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College Board

In 2016-17, published tuition and fee prices rose slightly less than the year before. The rapid price growth observed during the Great Recession has abated, as typically happens when the economy recovers, but the rate of increase in tuition and fees continues to exceed inflation. More notable, however, is the pattern of the net prices students actually pay. Large increases in grant aid and education tax credits cushioned the growth in published prices for a few years, and average net tuition and fee prices declined in the public and private nonprofit sectors in 2008-09 and 2009-10. But net prices have risen since then, as financial aid fails to keep pace with rising published prices. This increase is outpacing growth in incomes, fueling concerns about college affordability. This document reports on the prices charged by colleges and universities in 2016-17, how prices have changed over time, and how they vary within and across types of institutions, states, and regions. It also includes estimates of the net prices students and families pay after taking financial aid into consideration. Data on institutional revenues and expenditures and on changing enrollment patterns over time supplement the data on prices to provide a clearer picture of the circumstances of students and the institutions in which they study. [For the companion report, "Trends in Student Aid, 2016. Trends in Higher Education Series," see ED572538. For the report from the previous year, "Trends in College Pricing, 2015. Trends in Higher Education Series," see ED572540.]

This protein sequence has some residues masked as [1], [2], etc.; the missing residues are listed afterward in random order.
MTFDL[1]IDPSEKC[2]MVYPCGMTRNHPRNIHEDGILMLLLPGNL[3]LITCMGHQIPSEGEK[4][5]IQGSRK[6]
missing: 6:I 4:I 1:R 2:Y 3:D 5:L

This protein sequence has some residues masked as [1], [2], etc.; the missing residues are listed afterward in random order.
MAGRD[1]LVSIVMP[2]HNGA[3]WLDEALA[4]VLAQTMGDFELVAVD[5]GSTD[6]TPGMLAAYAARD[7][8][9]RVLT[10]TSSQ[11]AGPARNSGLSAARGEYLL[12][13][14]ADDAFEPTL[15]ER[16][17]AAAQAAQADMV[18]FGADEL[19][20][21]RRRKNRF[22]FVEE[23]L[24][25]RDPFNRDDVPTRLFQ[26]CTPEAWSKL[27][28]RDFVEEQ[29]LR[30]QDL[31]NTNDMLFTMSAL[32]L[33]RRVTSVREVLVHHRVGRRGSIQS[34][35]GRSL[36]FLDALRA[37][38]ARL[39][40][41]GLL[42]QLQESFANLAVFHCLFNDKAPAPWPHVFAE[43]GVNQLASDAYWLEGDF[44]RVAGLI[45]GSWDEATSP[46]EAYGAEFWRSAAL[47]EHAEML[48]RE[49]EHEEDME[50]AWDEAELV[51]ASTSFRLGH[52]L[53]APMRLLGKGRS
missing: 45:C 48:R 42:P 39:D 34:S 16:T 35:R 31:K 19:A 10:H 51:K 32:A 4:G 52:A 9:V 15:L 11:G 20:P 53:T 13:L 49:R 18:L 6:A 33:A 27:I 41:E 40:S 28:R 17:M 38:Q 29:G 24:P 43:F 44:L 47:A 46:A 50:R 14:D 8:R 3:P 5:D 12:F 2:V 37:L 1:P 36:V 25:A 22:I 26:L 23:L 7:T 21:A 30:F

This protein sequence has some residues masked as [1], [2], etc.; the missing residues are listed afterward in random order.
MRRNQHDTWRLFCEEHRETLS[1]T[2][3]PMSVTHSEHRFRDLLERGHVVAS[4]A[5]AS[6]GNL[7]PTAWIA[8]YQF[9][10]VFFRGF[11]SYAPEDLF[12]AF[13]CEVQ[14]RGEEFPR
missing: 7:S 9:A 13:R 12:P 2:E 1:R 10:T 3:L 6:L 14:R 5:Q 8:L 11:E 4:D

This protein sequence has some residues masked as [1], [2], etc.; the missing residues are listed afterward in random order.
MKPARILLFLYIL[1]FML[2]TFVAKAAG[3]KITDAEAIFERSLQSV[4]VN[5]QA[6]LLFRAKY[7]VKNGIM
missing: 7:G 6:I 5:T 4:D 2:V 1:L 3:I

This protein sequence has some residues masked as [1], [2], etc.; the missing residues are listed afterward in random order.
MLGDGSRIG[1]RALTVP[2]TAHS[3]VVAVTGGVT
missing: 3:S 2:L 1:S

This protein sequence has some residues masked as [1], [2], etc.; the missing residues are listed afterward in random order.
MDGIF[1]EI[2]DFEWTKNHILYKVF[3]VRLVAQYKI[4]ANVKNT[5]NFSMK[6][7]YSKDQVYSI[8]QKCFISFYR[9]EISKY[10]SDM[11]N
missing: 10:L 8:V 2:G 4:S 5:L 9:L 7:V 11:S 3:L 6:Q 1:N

Descriptors: Trend Analysis, Tuition, Fees, College Students, Paying for College, Costs, Classification, Budgets, Public Colleges, Out of State Students, In State Students, Two Year Colleges, Private Colleges, Income, Place of Residence, Dependents, State Aid, Financial Support, Educational Finance, Enrollment, Expenditures, Endowment Funds, Family Income, Enrollment Trends, Academic Degrees, Geographic Location, Selective Admission, College Faculty, School Personnel

College Board. 250 Vesey Street, New York, NY 10281. Tel: 212-713-8000; e-mail: research[at]collegeboard.org; Web site: http://research.collegeboard.org





Autor: Ma, Jennifer; Baum, Sandy; Pender, Matea; Welch, Meredith

Fuente: https://eric.ed.gov/?q=a&ft=on&ff1=dtySince_1992&pg=3049&id=ED572539







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